College – Issue 39

BOARDING Boarders cope in lockdown

Music was a godsend for Year 13 School House student Daniel Qi when Covid-19’s lockdown occurred. A talented pianist, (in fact ‘The Piano Man’ himself from the House Music festival), Daniel had done a two-week individual isolation on returning to Christchurch from China at the beginning of the year. He’d then spent just seven weeks in the boarding House before the national lockdown was imposed. Fortunately, his mother was still in Christchurch, so he was able to lockdown in a home setting, playing the piano, reading, playing chess on line, and getting some outdoors exercise when he could. “I did some running and jogging, which was new for me. It was okay, but a bit tough at the start. By the end of lockdown, I was running 4kms. “School House friends and Housemaster Arthur Wood met up with us twice or three times a week online. But there’s a huge difference between being online and things like Facetime, and actually meeting in person. In a way, the lockdown was a precious opportunity to realise how lucky we usually are. Sometimes people take it for granted.” The first day back in the House when lockdown was lifted and school resumed, was a little strange, he says.

Daniel says it was a great time to build self-regulation and resilience. “I already have high expectations of myself, but it helped me to make sure I was motivated. Or it could make you stressed. I think my lockdown experience was more like that of a Kiwi student.” Daniel says it also made him aware of his own goals – where he wants to go, who he wants to be. “The thing is, who you are is unique. You are enough! You’re not a loser. All we can do is improve, trust, make a commitment, and put faith in each other to work together as a team.”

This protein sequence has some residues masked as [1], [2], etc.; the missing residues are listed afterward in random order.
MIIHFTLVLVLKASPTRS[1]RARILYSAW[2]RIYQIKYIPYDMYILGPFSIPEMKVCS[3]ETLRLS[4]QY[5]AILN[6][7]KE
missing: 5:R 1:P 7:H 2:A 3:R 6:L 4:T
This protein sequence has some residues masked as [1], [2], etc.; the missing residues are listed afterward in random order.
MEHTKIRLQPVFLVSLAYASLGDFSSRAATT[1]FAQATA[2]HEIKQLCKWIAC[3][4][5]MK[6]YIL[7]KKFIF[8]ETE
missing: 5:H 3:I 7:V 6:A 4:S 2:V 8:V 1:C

“It took a couple of days to readjust. You sort of wondered how your mates would be after all that time, but we kind of fell back into the usual jokes and chat and eventually you felt it was great to be back.” One of the most difficult aspects of lockdown was studying online. “That was very different and it certainly affected my studies. For some subjects it might be a more efficient means of operating, but not so much for others. I have a very engaging class and we talk a lot each period – during lockdown I heard only from the teacher.”

Daniel Qi (centre) with School House friends Charlie Hansen (left) and Alfie Baker (right)

Christ’s College Canterbury


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